Hello Angular World (page 6 of 7)

Hello Angular World (from Visual Studio and Local IIS)

Pages: 1, 2, 3, 4, 5, 6, 7

Hello Angular World from a MVCV View

Now we have an Angular 2 app running in our Local IIS (or IIS Express if you decided to skip that section), let’s build a very simple MVC app to host our Angular 2 app.

Add a Controller

  1. Expand the Angular.World project
  2. Right-click Controller…
  3. Click Add > Controller
  4. Select MVC 5 Controller – Empty
  5. Click Add
  6. Enter HomeController for the Controller name
  7. Click Add

Add a Layout

  1. Expand the Angular.World project
  2. Right-click Views
  3. Click Add > New Folder
  4. Rename the folder Shared
  5. Right-click Shared
  6. Click Add > MVC 5 Layout Page (Razor)
  7. Enter _Layout for the Item name
  8. Click OK
  9. Change the code to match:


Note: At this point you may notice that the @Styles is underlined in red, this is because the project is missing a reference, which we will address soon.

  1. Save and close

Add the _ViewStart View

  1. Expand the Angular.World project
  2. Right-click Views
  3. Click Add > MVC 5 View Page with Layout (Razor)
  4. Enter _ViewStart for the Item name
  5. Click OK

Note: The “\Views\_ViewStart.cshtml” file defines the common or default layout that all the application’s views will use. It is however possible to set a different layout by setting the Layout property, or setting it to null to not use a layout at all.

Add the Index View

  1. Expand the Angular.World > Views project
  2. Right-click Home
  3. Click Add > MVC 5 View Page with Layout (Razor)
  4. Enter Index for the Item name
  5. Click OK
  6. Double-click Index.cshtml
  7. Copy and paste the following code:

  1. Click Save and close

Install Microsoft.AspNet.Web.Optimization using NuGet

https://docs.microsoft.com/en-us/aspnet/mvc/overview/performance/bundling-and-minification

  1. Select Angular.World and right-click
  2. Click Manage NuGet Packages… or Alt+Enter
  3. Click on Browse
  4. Enter AspNet.Web.Optimization in the Search box
  5. Select AspNet.Web.Optimization
  6. Click Install
  7. Click OK in Preview dialogue box
  8. Click I Accept in License Accept dialogue box

Tip: You can monitor the installation process using Visual Studio’s Output window

Update Web.config Files

Now that the project references System.Web.Optimization, we need to update the two Web.config file.

Root Web.config

  1. Locate the config file located at the root of Hello.Angular.World project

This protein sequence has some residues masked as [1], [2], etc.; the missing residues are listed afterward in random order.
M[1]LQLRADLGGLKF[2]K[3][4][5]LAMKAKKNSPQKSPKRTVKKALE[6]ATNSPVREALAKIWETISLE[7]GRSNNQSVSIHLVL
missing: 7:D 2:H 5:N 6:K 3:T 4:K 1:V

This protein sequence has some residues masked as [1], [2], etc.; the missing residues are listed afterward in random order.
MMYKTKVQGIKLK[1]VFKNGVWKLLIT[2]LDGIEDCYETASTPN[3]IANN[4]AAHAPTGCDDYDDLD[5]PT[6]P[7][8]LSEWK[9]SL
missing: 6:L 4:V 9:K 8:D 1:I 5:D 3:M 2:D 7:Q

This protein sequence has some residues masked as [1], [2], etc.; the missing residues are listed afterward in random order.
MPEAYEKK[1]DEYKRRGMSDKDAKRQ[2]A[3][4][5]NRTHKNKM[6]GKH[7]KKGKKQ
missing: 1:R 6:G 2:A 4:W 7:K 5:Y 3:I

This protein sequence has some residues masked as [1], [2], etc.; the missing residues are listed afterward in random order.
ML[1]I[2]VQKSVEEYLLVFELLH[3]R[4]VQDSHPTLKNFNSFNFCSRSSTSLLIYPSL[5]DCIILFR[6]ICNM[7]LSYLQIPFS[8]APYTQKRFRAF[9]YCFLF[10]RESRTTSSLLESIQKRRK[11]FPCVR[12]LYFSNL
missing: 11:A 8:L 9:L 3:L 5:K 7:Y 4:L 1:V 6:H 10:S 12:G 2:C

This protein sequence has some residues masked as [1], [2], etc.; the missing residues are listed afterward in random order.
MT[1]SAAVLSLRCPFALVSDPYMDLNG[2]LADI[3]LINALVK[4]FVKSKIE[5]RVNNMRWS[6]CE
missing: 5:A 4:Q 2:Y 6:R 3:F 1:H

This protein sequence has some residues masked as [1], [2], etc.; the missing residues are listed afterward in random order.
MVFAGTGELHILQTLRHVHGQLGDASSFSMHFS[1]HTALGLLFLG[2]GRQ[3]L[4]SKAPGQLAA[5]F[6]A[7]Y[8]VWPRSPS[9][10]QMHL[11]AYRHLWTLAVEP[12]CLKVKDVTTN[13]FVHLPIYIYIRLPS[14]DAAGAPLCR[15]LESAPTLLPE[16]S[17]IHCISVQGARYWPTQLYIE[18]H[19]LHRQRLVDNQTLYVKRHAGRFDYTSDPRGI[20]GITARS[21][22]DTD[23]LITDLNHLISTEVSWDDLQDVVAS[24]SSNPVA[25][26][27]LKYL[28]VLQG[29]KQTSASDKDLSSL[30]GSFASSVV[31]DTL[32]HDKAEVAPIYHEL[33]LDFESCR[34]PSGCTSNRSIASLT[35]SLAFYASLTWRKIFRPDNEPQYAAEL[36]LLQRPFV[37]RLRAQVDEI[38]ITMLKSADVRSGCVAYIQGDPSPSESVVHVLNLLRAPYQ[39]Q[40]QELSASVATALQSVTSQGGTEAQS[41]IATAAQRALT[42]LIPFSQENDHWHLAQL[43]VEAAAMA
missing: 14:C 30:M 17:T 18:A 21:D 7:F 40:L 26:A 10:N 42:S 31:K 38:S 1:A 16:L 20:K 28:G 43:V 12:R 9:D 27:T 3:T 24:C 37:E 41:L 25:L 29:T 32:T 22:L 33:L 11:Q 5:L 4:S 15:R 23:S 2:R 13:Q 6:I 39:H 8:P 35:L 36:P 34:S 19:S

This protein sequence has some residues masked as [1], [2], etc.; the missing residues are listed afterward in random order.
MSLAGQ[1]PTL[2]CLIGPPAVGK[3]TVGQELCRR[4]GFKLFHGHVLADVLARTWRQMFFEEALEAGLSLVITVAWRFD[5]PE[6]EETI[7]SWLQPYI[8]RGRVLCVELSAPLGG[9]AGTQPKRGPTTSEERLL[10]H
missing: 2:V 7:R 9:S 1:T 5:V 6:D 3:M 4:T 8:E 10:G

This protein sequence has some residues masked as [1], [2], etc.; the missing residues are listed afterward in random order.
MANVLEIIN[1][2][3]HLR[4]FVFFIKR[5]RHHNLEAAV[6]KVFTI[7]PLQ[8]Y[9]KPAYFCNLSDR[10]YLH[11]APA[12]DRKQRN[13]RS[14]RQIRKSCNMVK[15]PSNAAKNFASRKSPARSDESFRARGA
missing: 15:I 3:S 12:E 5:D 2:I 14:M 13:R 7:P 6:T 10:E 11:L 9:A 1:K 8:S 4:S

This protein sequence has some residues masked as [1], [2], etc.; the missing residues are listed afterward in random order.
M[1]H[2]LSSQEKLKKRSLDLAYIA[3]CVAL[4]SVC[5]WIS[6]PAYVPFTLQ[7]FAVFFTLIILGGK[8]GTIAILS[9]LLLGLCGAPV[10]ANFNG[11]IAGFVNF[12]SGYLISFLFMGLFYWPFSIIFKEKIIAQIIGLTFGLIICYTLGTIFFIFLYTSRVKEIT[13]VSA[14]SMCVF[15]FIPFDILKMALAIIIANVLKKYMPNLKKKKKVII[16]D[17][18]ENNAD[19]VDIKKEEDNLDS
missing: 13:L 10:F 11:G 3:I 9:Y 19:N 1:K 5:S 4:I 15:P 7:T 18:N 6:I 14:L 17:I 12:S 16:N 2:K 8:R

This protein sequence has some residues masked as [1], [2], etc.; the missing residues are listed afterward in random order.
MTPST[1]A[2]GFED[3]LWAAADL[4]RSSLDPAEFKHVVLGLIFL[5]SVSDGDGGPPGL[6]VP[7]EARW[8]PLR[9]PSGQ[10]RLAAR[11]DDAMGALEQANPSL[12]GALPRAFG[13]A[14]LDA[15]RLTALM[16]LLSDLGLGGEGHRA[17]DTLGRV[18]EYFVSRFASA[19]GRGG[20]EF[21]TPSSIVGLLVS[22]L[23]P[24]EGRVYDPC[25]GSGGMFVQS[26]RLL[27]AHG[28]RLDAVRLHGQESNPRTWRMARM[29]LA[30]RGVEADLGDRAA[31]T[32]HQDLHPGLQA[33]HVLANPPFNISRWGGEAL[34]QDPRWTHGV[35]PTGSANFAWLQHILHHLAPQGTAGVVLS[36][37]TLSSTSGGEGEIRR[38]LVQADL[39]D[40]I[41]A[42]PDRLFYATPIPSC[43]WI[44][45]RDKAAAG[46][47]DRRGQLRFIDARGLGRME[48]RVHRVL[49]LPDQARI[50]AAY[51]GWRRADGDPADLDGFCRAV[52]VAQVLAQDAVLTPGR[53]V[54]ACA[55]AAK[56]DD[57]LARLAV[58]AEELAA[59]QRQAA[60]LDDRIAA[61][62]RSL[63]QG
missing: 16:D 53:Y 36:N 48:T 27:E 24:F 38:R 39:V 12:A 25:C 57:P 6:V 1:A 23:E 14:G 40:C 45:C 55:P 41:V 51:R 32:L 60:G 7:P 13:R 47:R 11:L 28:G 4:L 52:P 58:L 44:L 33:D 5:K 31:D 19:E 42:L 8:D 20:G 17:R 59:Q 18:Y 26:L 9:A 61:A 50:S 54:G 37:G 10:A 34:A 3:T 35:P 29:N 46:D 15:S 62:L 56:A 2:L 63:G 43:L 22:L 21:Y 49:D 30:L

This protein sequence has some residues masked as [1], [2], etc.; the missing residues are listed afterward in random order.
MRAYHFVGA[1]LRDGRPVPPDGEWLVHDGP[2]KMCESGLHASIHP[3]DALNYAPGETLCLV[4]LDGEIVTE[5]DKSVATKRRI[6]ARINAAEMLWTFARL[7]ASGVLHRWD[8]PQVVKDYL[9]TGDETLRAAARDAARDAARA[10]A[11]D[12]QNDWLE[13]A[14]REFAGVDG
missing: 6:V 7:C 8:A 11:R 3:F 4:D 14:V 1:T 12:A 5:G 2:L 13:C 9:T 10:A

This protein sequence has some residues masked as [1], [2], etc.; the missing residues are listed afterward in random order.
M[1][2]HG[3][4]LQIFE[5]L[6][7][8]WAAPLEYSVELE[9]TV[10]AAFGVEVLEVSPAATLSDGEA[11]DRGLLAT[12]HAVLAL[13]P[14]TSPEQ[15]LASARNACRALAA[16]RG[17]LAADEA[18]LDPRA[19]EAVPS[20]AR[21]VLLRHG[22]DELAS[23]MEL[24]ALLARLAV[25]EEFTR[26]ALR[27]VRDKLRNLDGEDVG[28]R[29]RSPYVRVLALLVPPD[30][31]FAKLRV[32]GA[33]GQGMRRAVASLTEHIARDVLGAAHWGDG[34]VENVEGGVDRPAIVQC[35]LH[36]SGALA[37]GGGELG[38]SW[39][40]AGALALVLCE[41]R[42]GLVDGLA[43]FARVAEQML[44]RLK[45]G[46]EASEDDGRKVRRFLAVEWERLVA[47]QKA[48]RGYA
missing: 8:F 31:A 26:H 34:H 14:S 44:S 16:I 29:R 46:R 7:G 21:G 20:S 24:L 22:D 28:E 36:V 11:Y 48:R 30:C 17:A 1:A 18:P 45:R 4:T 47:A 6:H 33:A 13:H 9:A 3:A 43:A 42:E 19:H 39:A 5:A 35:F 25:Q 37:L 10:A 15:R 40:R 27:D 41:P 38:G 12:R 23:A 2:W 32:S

2. Open the config file
  3. Locate the configuration/runtime/assemblyBinding section
  4. Add the following code


Note: …/runtime/assemblyBinding represents the path to a specific XML node…

Views Web.config

  1. Locate the config file located within the Views folder
  2. Open the config file
  3. Locate the configuration/system.web.webPages.razor/pages/namespaces section
  4. Add the following code


Note: …/pages/namespaces represents the path to a specific XML node…

_Layout.cshtml Review Code

  1. Locate Views > Shared > _Layout.cshtml
  2. Double-click cshtml to open
  3. Locate the @Styles tag
  4. The @Styles tag should no longer have a red underliner

Add the BundleConfig Class

  1. Within the Angular.World project
  2. Right-click App_Start
  3. Click Add > Class…
  4. Select Class
  5. Enter cs
  6. Click Add
  7. Open cs
  8. Replace the existing code with the following:

  1. Save and close

Update the Global.asax

At this point we have written the code required to implement Bundling, however the web application doesn’t know about it, so let’s register it.

  1. Within the Angular.World project
  2. Double-click asax to open
  3. Locate the Application_Start() method
  4. Add the following code

One final thing: systemjs.config.js

Remember the “ASP.NET MVC: prefix / to specify the root” comment and that I said we would revisit systemjs.config.js file?

  1. In the root of Angular.World project
  2. Double-click config.js to open
  3. Locate ‘npm:’: ‘node_modules/’ and change to: ‘npm:’: ‘/node_modules/’
  4. Locate app: ‘app’, and change to: app: ‘/app’,
  5. Save and close

TO-DO: I’m sure with a little effort we could write a Routing module to take care of this dynamically…

Test the Hello Angular World app

  1. Select Angular.World and right-click
  2. Click Properties or Alt+Enter
  3. Click on Web
  4. Set the Start Action to Current Page
  5. Press Ctrl+S
  6. Click Debug > Start Debugging or press F5 key

Visual Studio should build your project and open the default view in a Web Browser in debug mode. It is normal for IIS to take some time to load the web application, the first time it is run (i.e. either after an IIS reset, Web config change or an application build) …

We are sending a request to http://localhost:12345 which should load the default MVC View which in turn should load the Hello Angular World app:

MVC Page Local IIS (Route 1)

Next try sending a request to http://localhost:12345/Home which should also load the default MVC View which in turn should load the Hello Angular World app:

MVC Page Local IIS (Route 2)

And finally try sending a request to http://localhost:12345/Home/Index which should also load the default MVC View which in turn should load the Hello Angular World app:

MVC Page Local IIS (Route 3)

Pages: 1, 2, 3, 4, 5, 6, 7